Picks and Pans Review: After the War
updated 01/08/1990 AT 01:00 AM EST
•originally published 01/08/1990 AT 01:00 AM EST
To its honor, British TV has entrusted some of its most important productions to young, uncelebrated actors. Consider Jeremy Irons in Brideshead Revisited, Roger Rees in Nicholas Nickleby and Adrian Lukis in this 10-part miniseries. A mammoth project like this would never get made in America unless some star, years past his prime, was cast in the lead.
By turns absorbing and arid, After the War follows the fate of two Jews in Britain from the time they meet as schoolboys in 1942 until 1967. One (Lukis), a barrister's son, grows up to be a writer. The other (Robert Reynolds), a refugee from Germany, becomes a TV tycoon.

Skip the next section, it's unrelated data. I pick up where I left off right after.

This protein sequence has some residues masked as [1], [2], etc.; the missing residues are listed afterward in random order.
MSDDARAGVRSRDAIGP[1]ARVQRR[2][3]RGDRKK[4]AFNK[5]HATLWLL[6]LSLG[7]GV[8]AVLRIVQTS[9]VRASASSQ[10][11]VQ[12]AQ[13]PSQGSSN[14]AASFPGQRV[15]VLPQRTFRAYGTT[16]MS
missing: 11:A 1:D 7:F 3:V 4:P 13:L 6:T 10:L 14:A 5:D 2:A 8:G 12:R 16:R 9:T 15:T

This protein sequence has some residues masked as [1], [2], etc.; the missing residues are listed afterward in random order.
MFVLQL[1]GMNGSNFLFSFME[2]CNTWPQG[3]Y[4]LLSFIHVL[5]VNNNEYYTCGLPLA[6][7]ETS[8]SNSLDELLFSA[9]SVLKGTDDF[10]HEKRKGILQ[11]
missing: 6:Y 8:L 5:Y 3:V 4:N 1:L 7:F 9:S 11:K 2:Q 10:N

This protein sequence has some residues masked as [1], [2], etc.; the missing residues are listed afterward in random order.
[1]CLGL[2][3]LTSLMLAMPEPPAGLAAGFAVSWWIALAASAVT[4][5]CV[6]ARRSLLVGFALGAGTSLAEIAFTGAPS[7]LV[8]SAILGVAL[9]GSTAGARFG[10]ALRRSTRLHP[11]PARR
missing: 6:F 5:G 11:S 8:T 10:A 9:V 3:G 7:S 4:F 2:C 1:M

Dense as a Doris Lessing novel, this Masterpiece Theatre presentation, which airs on eight Sundays with double episodes on Feb. 4 and 25, is full of biting repartee and wonderful performances (Anton Rodgers, Geoffrey Palmer, Jeroen Krabbe, Denis Quilley, Shaughan Seymour). Viewing After the War is like spending a long afternoon—or, in this case, several long afternoons—in a dusty library reading room. If you can manage to keep your eyes open, you're likely to learn all sorts of things.